"At the time [before World War II], a gay man was made to feel nothing but shame about his feelings and his sexuality. I wanted my drawings to counteract that, to show gay men being happy and positive about who they were... I knew—right from the start—that my men were going to be proud and happy men!" —Tom of Finland

     

     

    Tom of Finland’s Lasting Impact

     

    Tom of Finland’s shaded black-and-white figures lended themselves to reproduction, saturating media and thus inspiring generations of queer artists in their wake. The artist himself became involved in various scenes over the course of his career, befriending the likes of Robert Mapplethorpe. One can be quick to draw visual affinities between the two artists’ and others’ work; ultimately, however, it is Tom of Finland’s universe of unbridled homosexual abandon that lives on. The Motorcycle Series is singular in its excellent condition and tense moment in Tom of Finland’s early career. In the leather and muscles of its biker protagonists, the work represents a symbolic coming-out, a reclamation of drawing to affirm and expand on what until then remained shrouded in secrecy. Between private and public, between friends and between cultures, Tom of Finland’s work arouses the same attention today as it did upon its creation.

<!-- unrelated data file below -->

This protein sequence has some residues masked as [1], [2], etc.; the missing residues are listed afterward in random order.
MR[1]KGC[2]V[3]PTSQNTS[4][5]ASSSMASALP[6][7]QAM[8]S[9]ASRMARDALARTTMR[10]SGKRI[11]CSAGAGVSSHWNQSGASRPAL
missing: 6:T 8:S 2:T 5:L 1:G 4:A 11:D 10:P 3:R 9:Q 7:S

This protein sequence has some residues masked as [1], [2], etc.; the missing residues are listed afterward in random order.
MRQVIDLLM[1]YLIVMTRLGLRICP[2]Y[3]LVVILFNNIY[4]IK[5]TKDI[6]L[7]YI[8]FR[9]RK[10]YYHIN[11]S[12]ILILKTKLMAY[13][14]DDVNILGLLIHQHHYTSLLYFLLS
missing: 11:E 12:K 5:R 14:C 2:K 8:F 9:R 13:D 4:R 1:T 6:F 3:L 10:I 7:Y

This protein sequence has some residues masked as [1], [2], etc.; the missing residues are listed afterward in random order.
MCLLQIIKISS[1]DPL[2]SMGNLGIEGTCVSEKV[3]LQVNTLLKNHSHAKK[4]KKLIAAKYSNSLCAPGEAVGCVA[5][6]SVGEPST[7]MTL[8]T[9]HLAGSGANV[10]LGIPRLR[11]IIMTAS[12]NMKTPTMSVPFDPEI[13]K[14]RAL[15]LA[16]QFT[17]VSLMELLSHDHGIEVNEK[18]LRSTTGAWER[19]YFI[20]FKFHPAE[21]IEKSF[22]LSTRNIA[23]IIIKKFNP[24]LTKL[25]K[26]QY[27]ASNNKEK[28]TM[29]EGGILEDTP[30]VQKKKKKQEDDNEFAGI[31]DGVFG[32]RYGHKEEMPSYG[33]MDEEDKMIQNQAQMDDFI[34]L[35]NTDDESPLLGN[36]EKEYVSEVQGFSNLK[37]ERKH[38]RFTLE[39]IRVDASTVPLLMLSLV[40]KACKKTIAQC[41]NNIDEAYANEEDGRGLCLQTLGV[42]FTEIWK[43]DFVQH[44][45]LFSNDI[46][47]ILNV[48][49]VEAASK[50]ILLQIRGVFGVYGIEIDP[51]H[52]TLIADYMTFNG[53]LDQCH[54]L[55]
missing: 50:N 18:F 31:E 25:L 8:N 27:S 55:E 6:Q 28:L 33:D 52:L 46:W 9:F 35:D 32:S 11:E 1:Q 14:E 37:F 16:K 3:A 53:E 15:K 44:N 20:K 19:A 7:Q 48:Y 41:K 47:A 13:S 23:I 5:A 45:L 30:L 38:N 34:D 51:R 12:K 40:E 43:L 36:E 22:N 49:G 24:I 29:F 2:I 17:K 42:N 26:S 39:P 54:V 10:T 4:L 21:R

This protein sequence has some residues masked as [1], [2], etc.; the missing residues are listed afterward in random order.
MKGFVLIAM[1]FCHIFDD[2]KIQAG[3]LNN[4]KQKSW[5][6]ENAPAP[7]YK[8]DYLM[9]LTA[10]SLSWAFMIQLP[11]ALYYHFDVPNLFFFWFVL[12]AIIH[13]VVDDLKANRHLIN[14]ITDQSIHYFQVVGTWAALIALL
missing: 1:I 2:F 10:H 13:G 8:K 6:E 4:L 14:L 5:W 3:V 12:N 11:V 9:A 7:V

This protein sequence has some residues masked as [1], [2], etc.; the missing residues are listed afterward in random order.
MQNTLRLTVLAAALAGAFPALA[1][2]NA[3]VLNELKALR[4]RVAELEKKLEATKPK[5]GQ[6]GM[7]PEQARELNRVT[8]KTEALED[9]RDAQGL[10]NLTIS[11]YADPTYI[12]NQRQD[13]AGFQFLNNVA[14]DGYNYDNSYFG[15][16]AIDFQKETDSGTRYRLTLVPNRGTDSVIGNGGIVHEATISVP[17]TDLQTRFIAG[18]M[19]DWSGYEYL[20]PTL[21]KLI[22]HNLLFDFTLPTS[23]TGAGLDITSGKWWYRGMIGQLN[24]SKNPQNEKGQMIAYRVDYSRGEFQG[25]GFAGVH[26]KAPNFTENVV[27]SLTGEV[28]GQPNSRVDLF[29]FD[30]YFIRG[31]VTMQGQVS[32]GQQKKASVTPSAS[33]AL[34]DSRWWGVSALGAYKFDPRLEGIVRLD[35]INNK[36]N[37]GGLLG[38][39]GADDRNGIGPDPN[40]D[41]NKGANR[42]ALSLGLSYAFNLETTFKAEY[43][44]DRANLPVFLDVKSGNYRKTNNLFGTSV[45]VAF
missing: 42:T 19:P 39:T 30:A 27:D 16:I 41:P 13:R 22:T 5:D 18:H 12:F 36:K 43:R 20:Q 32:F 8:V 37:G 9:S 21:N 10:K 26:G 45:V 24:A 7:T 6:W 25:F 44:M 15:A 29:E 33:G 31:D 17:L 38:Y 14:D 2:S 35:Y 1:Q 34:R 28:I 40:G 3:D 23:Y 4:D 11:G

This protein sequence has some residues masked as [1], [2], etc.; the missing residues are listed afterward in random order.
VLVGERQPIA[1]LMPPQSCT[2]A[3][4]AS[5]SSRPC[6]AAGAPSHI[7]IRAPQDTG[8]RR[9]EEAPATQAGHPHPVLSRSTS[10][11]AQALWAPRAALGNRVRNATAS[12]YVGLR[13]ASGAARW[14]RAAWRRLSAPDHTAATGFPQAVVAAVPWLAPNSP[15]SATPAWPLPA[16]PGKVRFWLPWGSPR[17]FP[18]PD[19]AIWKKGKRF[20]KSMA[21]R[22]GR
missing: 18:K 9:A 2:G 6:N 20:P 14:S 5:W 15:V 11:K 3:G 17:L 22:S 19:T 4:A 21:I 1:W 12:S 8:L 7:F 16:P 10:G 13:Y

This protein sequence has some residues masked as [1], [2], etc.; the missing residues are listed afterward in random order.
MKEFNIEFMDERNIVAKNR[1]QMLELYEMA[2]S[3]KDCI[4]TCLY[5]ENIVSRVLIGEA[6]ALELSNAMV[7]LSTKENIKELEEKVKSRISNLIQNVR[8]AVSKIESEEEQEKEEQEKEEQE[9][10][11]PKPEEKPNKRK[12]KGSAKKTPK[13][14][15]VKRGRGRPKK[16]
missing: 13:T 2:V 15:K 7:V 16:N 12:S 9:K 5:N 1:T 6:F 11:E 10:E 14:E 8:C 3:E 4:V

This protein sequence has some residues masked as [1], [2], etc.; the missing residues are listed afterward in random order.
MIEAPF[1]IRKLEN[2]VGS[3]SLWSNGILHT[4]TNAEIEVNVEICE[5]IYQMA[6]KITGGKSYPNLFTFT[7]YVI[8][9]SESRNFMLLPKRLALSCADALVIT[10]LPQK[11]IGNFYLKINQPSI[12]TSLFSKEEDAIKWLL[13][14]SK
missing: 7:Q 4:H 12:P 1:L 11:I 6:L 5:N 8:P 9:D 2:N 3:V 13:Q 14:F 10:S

• Provenance

      Tony Hepworth, United Kingdom (acquired directly from the artist in 1959–1960)
      Acquired from the above by the present owner in 2012

    • Exhibited

      New York, Artists Space; Kunsthalle Helsinki, Tom of Finland: The Pleasure of Play, June 13–September 13, 2015
      Provincetown, Woodman/Shimko Gallery, Tom of Finland, May 25–June 8, 2017

214

Eleven works: (i-xi) Untitled (Motorcycle Series)

(i-v) signed "Tom" lower right
graphite on paper
(i, iii) 12 3/8 x 9 in. (31.4 x 22.9 cm)
(ii) 12 1/2 x 9 5/8 in. (31.8 x 24.4 cm)
(iv, v, viii) 12 1/2 x 9 in. (31.8 x 22.9 cm)
(vi, vii) 9 x 12 1/2 in. (22.9 x 31.8 cm)
(ix) 13 x 9 1/2 in. (33 x 24.1 cm)
(x) 9 x 12 1/4 in. (22.9 x 31.1 cm)
(xi) 9 3/4 x 12 in. (24.8 x 30.5 cm)

Executed in 1959–1960, these works are associated with the Tom of Finland Foundation catalogue numbers 59.10–59.20.

Full Cataloguing

Estimate
$180,000 - 250,000 

Sold for $189,000

Contact Specialist

John McCord
Head of Day Sale, Morning Session, New York
+1 212 940 1261
[email protected]

20th Century & Contemporary Art Day Sale - Morning Session

New York Auction 18 November 2021